Über den Autor
Prof. Dr. Georg-Hubertus Nentwig
Immediate Implant placement in palatal roots of maxillary molars
Background and Aim
Immediate implant placement and immediate loading of single-tooth implants are reliable treatment options with high implant survival rates and good long-term results. Because of the anatomy of the roots immediate implant placement is usually performed in incisors, canines and premolars.
If performed in molars the authors usually suggest to place the implant in the septa between the roots.
In the majority of cases the vertical height in between the roots is insufficient for implant placement. In those cases a sinus-lift procedure after the healing of the socket is inevitable. The aim of the described workflow is to avoid a second invasive surgical intervention to place an implant together with sinus grafting procedures by immediate implant placement in the palatinal root.
Tooth 16 in a 45 year old female could not be preserved. The X-ray showed the sinus reaching in between the roots. The perio-status was without pathological findings.
Materials and Methods
After separating the roots to avoid fractures in the surrounding bonywalls the extraction could be performed without complications. The implant bed was prepared without any rotating instruments. Drills might probably destroy the thin bony walls supporting the palatinal root, which would avert the possibility of immediate implant installation. The conical reamer was gently pushed upwards using an instrument for vertical condensation (Ustomed Germany) and a hammer. The gap of the bukkal roots was filled with a slow resorbing bovine bone substitute material. An ANKYLOS - STANDARD B abutment was inserted and a simple provisional crown was produced chair side to support the soft-tissue architecture. Six weeks after implant insertion an impression with a reposition post was performed and an individual two-piece abutment on a titanium base was produced. The final zirconia crown was inserted 8 weeks after implant placement.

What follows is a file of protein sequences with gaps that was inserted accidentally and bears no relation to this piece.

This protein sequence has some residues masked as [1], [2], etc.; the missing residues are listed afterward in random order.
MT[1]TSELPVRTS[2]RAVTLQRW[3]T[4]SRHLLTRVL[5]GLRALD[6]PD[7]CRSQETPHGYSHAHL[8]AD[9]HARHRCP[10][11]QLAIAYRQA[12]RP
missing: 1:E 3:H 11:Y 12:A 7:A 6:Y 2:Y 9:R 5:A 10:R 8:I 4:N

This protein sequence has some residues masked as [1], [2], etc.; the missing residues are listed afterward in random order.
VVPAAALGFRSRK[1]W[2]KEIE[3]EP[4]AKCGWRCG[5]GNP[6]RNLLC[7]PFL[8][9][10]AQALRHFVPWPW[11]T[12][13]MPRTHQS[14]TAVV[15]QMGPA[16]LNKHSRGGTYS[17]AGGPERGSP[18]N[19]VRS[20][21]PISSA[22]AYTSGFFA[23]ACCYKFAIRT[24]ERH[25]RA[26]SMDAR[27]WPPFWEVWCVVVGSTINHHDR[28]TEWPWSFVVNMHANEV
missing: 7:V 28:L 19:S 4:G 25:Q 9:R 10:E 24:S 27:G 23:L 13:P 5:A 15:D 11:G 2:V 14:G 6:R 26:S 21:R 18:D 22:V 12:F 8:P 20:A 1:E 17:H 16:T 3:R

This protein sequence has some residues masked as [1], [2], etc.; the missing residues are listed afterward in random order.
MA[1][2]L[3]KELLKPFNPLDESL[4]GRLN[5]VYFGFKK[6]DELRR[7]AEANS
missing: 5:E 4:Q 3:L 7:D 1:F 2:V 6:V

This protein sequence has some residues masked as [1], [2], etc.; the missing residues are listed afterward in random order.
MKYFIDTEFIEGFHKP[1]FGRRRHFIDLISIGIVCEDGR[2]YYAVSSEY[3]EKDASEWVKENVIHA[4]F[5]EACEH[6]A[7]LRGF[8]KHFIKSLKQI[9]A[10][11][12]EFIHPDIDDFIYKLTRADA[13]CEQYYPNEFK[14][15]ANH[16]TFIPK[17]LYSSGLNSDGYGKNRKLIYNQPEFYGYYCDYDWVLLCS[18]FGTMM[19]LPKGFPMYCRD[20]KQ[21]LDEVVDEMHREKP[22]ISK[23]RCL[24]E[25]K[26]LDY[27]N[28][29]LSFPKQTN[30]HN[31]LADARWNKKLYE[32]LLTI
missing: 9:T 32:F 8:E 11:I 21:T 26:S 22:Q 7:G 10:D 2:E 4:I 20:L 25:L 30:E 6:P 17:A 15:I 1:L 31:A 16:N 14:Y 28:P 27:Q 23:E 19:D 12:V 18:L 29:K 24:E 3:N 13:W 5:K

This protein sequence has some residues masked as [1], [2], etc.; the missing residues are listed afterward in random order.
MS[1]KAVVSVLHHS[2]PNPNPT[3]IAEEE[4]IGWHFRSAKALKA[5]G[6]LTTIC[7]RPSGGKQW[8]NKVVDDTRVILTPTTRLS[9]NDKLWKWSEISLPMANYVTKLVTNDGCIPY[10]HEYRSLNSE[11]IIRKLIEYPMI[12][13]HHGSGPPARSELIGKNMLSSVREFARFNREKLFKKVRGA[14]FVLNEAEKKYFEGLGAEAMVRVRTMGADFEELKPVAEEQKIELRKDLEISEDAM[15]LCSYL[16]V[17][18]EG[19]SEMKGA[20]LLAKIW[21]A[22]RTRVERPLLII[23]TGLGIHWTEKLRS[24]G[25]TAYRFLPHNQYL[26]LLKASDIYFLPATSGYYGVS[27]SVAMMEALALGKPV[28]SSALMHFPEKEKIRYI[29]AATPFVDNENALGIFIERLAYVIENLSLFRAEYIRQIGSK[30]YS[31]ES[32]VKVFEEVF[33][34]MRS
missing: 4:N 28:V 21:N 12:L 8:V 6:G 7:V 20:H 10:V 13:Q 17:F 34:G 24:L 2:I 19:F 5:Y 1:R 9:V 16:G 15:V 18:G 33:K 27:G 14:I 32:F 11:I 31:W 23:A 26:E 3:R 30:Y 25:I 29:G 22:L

The final picture shows the excellent preservation of the soft-tissue architecture 2 years after implant installation. The panoramic x-rayshows the appositional bone reaction around the implant due to bone training and the natural reaction of the bone on raising loads (Wolff‘sches Law).
Through the placement of the implant in the palatinal root a secondsurgery could be avoided. Furthermore the patient did not have to undergo a sinus lifting procedure. This increased the patient comfort by reducing appointments, treatment time and morbidity.